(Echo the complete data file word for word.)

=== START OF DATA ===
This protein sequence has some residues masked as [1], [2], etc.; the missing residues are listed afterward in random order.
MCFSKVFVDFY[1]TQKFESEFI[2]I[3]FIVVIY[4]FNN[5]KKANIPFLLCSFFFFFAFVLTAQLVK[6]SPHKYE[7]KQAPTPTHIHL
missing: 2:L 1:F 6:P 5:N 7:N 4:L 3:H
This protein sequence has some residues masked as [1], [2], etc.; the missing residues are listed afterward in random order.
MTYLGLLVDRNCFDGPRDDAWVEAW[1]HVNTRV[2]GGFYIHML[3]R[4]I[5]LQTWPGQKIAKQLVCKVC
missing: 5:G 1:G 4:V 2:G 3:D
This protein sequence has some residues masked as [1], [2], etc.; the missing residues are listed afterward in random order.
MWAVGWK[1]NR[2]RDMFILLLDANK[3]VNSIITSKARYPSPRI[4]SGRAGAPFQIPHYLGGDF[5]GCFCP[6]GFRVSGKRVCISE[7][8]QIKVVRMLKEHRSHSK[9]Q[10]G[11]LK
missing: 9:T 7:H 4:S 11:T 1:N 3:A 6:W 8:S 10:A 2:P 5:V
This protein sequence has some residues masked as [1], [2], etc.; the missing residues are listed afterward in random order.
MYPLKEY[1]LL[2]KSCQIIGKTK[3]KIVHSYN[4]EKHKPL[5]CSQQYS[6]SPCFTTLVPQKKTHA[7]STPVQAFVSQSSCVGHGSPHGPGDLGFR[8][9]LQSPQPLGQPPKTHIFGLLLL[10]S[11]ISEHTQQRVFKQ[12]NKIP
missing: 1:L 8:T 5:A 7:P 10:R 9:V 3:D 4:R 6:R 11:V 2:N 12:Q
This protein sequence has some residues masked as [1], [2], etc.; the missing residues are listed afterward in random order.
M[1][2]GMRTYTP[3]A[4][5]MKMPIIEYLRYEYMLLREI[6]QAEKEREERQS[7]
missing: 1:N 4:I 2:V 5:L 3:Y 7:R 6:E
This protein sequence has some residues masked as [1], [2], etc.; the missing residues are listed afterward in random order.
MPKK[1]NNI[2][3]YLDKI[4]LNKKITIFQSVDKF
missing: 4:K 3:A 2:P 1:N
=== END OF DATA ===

This protein sequence has some residues masked as [1], [2], etc.; the missing residues are listed afterward in random order.
MCFSKVFVDFY[1]TQKFESEFI[2]I[3]FIVVIY[4]FNN[5]KKANIPFLLCSFFFFFAFVLTAQLVK[6]SPHKYE[7]KQAPTPTHIHL
missing: 2:L 1:F 6:P 5:N 7:N 4:L 3:H
This protein sequence has some residues masked as [1], [2], etc.; the missing residues are listed afterward in random order.
MTYLGLLVDRNCFDGPRDDAWVEAW[1]HVNTRV[2]GGFYIHML[3]R[4]I[5]LQTWPGQKIAKQLVCKVC
missing: 5:G 1:G 4:V 2:G 3:D
This protein sequence has some residues masked as [1], [2], etc.; the missing residues are listed afterward in random order.
MWAVGWK[1]NR[2]RDMFILLLDANK[3]VNSIITSKARYPSPRI[4]SGRAGAPFQIPHYLGGDF[5]GCFCP[6]GFRVSGKRVCISE[7][8]QIKVVRMLKEHRSHSK[9]Q[10]G[11]LK
missing: 9:T 7:H 4:S 11:T 1:N 3:A 6:W 8:S 10:A 2:P 5:V
This protein sequence has some residues masked as [1], [2], etc.; the missing residues are listed afterward in random order.
MYPLKEY[1]LL[2]KSCQIIGKTK[3]KIVHSYN[4]EKHKPL[5]CSQQYS[6]SPCFTTLVPQKKTHA[7]STPVQAFVSQSSCVGHGSPHGPGDLGFR[8][9]LQSPQPLGQPPKTHIFGLLLL[10]S[11]ISEHTQQRVFKQ[12]NKIP
missing: 1:L 8:T 5:A 7:P 10:R 9:V 3:D 4:R 6:R 11:V 2:N 12:Q
This protein sequence has some residues masked as [1], [2], etc.; the missing residues are listed afterward in random order.
M[1][2]GMRTYTP[3]A[4][5]MKMPIIEYLRYEYMLLREI[6]QAEKEREERQS[7]
missing: 1:N 4:I 2:V 5:L 3:Y 7:R 6:E
This protein sequence has some residues masked as [1], [2], etc.; the missing residues are listed afterward in random order.
MPKK[1]NNI[2][3]YLDKI[4]LNKKITIFQSVDKF
missing: 4:K 3:A 2:P 1:N